Albania
Tabak Ajasmë

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  • Day195

    Shkodër

    May 10, 2019 in Albania ⋅ ☀️ 18 °C

    Shkodër viewed across Lake Scutari.
    I had bit of lunch on the banks of the lake and saw these fish traps - still in use.
    There is a great deal of modern architecture being built around Albania - is it a reflex from the drab square blocks of 1960's "form follows function" that the Communist & Western nations liked? This is a new hotel just outside Shkodër with Rozafa Castle [ Kalaja Rozafes] in the background. It dates back to the 14th C. Built by three brothers,but in order for the castle to stand one of the brother needed to sacrifice his wife to be buried within the walls. The youngest brother's wife (Rozafa) agreed but asked for her right side to be left exposed so she could care for her infant son. An image of her feeding her baby is carved into the wall of the castle.
    Xhamia e Plumbt Mosque is known as the Lead Mosque because all of its cupolas were covered with lead.
    It was built in 1773 by the Albanian pasha Mehmed Bushati of the noble Bushati family, who was vizier of Pashalik of Scutari and thought this would give his city the staus of a capital. It is said that the mosque's edifice was built on land owned by the catholic church.
    Mehmed walked down the hill from Rozafa castle nearly everyday to get his hands dirty with the construction, no doubt to the irritation of the masons, and stones were incised under his direction.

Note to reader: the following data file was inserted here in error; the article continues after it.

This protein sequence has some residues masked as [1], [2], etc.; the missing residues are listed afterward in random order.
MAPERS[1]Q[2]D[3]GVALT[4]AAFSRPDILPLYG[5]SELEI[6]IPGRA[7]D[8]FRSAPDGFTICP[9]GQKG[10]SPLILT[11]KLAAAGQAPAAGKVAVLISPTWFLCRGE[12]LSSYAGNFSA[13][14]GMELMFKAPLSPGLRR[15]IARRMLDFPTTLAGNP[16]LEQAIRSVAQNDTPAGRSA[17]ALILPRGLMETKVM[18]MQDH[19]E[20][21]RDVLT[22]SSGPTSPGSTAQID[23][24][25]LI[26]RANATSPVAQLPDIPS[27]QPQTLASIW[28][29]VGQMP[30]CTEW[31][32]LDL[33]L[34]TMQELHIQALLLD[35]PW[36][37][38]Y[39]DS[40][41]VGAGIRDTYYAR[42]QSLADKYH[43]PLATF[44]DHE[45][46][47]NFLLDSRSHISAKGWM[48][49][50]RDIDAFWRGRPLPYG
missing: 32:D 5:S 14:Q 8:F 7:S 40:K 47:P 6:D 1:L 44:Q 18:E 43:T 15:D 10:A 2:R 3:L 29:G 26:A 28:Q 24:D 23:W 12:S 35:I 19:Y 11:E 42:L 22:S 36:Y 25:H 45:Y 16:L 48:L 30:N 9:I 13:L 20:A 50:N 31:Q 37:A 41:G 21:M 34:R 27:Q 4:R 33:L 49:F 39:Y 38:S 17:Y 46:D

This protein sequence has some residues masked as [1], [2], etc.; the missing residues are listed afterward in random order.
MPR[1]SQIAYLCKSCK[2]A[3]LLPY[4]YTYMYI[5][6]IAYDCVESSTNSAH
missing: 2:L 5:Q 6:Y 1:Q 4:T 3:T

A mate of the Pashas, Haxhi Ahmet Misria, was appointed the first Imam of the mosque and being Egyptian, made lots of friends amongst the Montenegrins.
    In 1967, the Mosque was closed down, like most religious institutions, after the great leader Enver Hoxha declared Albania an atheist state. Unlike many mosques that were destroyed during this time, it survived as it had been declared a Cultural Monument in 1948.
    By peering in the windows I was able to see that the small, sitting room sized prayer hall was now being used again, although it does not seem to have been renovated in any way.
    I gave up searching for the archetypal Albanian peasant on a donkey cart: everybody working on the land seems to be driving these little carts instead.
    I also gave up trying to figure out whether I was in Bosnia, Serbia, Herzogovna, Albania or Montenegro as everyone seemed to be muddled about their nationality and country. Did you know that wars break out if you fail to differentiate between a Bosnian Serb and a Serbian Bosnian? Apparently it can.
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You might also know this place by the following names:

Tabak Ajasmë, Tabak Ajasme

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